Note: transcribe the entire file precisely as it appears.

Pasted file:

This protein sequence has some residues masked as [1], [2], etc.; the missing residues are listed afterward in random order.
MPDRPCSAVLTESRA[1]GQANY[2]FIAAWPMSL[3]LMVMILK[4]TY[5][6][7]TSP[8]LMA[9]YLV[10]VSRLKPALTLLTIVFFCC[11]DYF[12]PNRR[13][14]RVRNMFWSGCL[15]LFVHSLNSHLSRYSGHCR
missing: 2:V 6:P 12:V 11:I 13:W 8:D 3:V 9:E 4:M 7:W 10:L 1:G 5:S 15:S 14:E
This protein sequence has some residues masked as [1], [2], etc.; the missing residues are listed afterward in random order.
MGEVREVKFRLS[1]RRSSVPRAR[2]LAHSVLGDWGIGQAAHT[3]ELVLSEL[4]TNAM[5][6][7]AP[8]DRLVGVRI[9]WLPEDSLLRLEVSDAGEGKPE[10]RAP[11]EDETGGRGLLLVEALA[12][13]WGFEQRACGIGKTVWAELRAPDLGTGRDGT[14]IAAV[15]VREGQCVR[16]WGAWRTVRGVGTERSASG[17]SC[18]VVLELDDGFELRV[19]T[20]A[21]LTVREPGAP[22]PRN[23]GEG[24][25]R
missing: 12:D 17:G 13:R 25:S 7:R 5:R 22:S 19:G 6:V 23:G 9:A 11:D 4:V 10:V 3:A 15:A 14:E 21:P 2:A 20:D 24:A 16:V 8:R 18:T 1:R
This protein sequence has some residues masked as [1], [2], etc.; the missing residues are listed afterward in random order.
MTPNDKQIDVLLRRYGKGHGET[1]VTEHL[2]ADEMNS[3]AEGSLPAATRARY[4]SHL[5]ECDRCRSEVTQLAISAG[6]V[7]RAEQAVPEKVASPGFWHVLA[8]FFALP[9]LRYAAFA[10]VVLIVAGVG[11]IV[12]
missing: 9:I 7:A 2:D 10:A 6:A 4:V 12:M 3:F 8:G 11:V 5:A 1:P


This protein sequence has some residues masked as [1], [2], etc.; the missing residues are listed afterward in random order.
MPDRPCSAVLTESRA[1]GQANY[2]FIAAWPMSL[3]LMVMILK[4]TY[5][6][7]TSP[8]LMA[9]YLV[10]VSRLKPALTLLTIVFFCC[11]DYF[12]PNRR[13][14]RVRNMFWSGCL[15]LFVHSLNSHLSRYSGHCR
missing: 2:V 6:P 12:V 11:I 13:W 8:D 3:V 9:E 4:M 7:W 10:L 1:G 5:S 15:S 14:E
This protein sequence has some residues masked as [1], [2], etc.; the missing residues are listed afterward in random order.
MGEVREVKFRLS[1]RRSSVPRAR[2]LAHSVLGDWGIGQAAHT[3]ELVLSEL[4]TNAM[5][6][7]AP[8]DRLVGVRI[9]WLPEDSLLRLEVSDAGEGKPE[10]RAP[11]EDETGGRGLLLVEALA[12][13]WGFEQRACGIGKTVWAELRAPDLGTGRDGT[14]IAAV[15]VREGQCVR[16]WGAWRTVRGVGTERSASG[17]SC[18]VVLELDDGFELRV[19]T[20]A[21]LTVREPGAP[22]PRN[23]GEG[24][25]R
missing: 12:D 17:G 13:R 25:S 7:R 5:R 22:S 19:G 6:V 23:G 9:A 11:D 4:V 10:V 3:A 15:A 14:E 21:P 2:A 20:D 24:A 16:V 8:R 18:T 1:R
This protein sequence has some residues masked as [1], [2], etc.; the missing residues are listed afterward in random order.
MTPNDKQIDVLLRRYGKGHGET[1]VTEHL[2]ADEMNS[3]AEGSLPAATRARY[4]SHL[5]ECDRCRSEVTQLAISAG[6]V[7]RAEQAVPEKVASPGFWHVLA[8]FFALP[9]LRYAAFA[10]VVLIVAGVG[11]IV[12]
missing: 9:I 7:A 2:D 10:A 6:A 4:V 12:M 3:F 8:G 11:V 5:A 1:P